Zolfaghari’s statements of data powering new business opportunity can be found in countless examples around the world. Recently, The Open Data 500 project highlighted the organizations and companies powered by government data. The Open Data 500 is an incredible spot to start looking at the impact data is having on the US economy. The Open Data 500 website states, “The Open Data 500 is the first comprehensive study of U.S. companies that use open government data to generate new business and develop new products and services. The Open Data 500 study is funded by the Knight Foundation and conducted by the GovLab. Open data is free, public data that anyone can use to launch commercial and nonprofit ventures, do research, make data-driven decisions, and solve complex problems.”
Joel Gurin, lead on the Open Data 500 project, and author of the new book, Open Data Now, also spoke at Data Innovation Day. He said, “The economic success of these companies very tremendously. We looked at organizations that either operate on a national or regional scale, and what we are seeing is that a lot these companies use state and local data, in addition to federal data. There are a number companies that might begin in one city, but in time are able to expand.”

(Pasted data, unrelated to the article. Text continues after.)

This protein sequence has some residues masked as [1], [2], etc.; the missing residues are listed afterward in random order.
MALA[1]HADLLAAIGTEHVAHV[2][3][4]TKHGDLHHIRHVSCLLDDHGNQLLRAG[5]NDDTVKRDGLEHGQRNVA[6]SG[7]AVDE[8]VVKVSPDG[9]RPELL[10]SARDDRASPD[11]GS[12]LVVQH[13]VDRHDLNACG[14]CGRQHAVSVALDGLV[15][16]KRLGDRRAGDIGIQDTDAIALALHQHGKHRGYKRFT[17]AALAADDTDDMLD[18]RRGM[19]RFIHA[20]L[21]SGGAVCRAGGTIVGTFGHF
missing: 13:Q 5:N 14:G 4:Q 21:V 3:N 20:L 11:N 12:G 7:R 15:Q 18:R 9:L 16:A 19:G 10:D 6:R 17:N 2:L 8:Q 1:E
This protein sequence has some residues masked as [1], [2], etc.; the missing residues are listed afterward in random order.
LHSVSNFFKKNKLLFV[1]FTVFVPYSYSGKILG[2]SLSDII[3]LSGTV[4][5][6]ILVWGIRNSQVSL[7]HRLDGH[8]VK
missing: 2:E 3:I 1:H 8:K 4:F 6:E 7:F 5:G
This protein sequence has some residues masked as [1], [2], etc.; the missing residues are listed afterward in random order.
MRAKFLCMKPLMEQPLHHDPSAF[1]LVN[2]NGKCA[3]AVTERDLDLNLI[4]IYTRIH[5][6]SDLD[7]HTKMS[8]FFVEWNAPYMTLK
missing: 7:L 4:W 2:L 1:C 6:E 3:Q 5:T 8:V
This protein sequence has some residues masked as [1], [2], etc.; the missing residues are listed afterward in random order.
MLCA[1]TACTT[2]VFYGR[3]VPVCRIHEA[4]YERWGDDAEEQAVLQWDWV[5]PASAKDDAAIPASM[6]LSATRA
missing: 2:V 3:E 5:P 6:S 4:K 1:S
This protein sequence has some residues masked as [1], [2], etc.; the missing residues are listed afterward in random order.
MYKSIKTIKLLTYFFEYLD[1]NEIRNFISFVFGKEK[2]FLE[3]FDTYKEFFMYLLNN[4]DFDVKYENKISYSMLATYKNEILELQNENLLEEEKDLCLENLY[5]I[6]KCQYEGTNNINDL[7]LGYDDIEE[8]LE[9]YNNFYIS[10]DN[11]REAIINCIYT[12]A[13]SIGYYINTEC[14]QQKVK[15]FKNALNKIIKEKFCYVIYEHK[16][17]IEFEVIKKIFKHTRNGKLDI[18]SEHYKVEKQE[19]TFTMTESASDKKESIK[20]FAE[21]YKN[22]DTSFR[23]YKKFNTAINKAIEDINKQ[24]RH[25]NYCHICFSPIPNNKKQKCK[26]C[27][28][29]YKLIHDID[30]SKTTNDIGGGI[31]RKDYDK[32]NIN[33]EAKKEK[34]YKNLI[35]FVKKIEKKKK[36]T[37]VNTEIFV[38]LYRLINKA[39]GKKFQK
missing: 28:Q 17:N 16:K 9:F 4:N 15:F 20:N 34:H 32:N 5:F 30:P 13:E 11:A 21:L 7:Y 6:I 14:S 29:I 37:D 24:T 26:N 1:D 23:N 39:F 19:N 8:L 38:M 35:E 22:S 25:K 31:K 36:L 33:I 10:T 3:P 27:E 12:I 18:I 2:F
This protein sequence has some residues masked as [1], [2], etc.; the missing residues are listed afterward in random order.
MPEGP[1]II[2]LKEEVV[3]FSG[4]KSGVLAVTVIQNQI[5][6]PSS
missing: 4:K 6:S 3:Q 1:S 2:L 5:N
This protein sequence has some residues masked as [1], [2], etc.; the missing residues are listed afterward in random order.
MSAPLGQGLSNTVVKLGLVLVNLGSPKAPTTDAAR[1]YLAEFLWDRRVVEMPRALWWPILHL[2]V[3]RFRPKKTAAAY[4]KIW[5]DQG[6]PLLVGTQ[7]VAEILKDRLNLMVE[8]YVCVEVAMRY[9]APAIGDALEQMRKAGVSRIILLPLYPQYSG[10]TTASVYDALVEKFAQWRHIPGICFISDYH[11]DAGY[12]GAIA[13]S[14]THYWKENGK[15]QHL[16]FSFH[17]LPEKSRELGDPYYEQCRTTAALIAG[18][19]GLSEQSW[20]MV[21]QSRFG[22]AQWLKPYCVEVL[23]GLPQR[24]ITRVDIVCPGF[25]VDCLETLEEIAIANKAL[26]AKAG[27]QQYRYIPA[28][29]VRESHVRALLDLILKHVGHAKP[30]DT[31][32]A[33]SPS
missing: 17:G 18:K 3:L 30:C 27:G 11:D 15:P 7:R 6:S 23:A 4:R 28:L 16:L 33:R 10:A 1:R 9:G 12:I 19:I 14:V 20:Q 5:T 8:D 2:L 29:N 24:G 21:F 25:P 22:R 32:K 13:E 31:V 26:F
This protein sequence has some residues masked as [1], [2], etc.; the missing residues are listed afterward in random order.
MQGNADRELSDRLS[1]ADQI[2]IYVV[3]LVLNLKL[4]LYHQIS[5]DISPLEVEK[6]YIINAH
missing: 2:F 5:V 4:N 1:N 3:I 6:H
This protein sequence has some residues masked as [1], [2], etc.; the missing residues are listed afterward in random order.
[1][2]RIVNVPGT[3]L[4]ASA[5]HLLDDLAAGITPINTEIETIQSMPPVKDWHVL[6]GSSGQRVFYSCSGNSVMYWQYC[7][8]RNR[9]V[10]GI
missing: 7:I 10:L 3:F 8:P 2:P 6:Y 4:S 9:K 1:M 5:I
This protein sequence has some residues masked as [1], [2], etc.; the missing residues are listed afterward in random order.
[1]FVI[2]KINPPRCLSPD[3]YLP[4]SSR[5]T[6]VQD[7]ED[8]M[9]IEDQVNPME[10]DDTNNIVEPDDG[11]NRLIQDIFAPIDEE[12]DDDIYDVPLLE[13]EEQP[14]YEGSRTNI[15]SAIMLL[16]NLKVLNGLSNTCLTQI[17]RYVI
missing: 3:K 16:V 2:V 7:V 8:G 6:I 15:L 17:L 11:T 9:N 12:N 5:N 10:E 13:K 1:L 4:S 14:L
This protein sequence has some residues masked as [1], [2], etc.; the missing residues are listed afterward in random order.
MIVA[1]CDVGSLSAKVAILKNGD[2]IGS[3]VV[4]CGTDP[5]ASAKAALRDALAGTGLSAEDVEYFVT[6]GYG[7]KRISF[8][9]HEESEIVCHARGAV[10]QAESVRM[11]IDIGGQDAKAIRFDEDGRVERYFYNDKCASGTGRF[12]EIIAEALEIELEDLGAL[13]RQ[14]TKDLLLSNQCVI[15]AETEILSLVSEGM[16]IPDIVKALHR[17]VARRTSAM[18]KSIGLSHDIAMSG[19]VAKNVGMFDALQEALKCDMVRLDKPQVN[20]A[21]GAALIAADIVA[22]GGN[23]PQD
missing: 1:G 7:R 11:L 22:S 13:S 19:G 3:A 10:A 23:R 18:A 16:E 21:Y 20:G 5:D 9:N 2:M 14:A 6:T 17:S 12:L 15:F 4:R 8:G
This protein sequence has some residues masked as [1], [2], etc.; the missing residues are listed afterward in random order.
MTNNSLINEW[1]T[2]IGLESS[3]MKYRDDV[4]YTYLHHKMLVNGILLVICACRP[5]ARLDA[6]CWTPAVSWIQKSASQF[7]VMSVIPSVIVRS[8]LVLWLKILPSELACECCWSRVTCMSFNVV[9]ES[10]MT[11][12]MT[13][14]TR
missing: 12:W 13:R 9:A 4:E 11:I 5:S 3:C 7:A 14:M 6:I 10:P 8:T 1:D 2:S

In essence, cities are becoming the hubs for innovation. They are becoming the testing grounds for platforms, and organizations are learning how to scale and provide value across multiple cities. This is truly creating the opportunity for a data ecosystem, where information can live and be shared.
But, just like any business, and certainly what we saw during the industrial revolution, companies can either have enormous success, or enormous failures. Data provides the opportunity, but is no means the silver bullet for success. It’s clearly much more complex, but the open government sector is beginning to mature. “What I would say is that what we are seeing more than anything is that the open data sector is being to operate like other kinds of sectors, or other kinds of business, there are patterns and open data organizations are beginning to use and develop business standards,” said Gurin.
And it’s not just companies leveraging open data to build business; it’s also organizations being created to help manage data. One example would be OpenGov, which builds financial visualization and analysis tools to create a more transparent government. OpenGov started in Palo Alto, but has found that their platform is useful to governments across the country.
The Need for a Data Ecosystem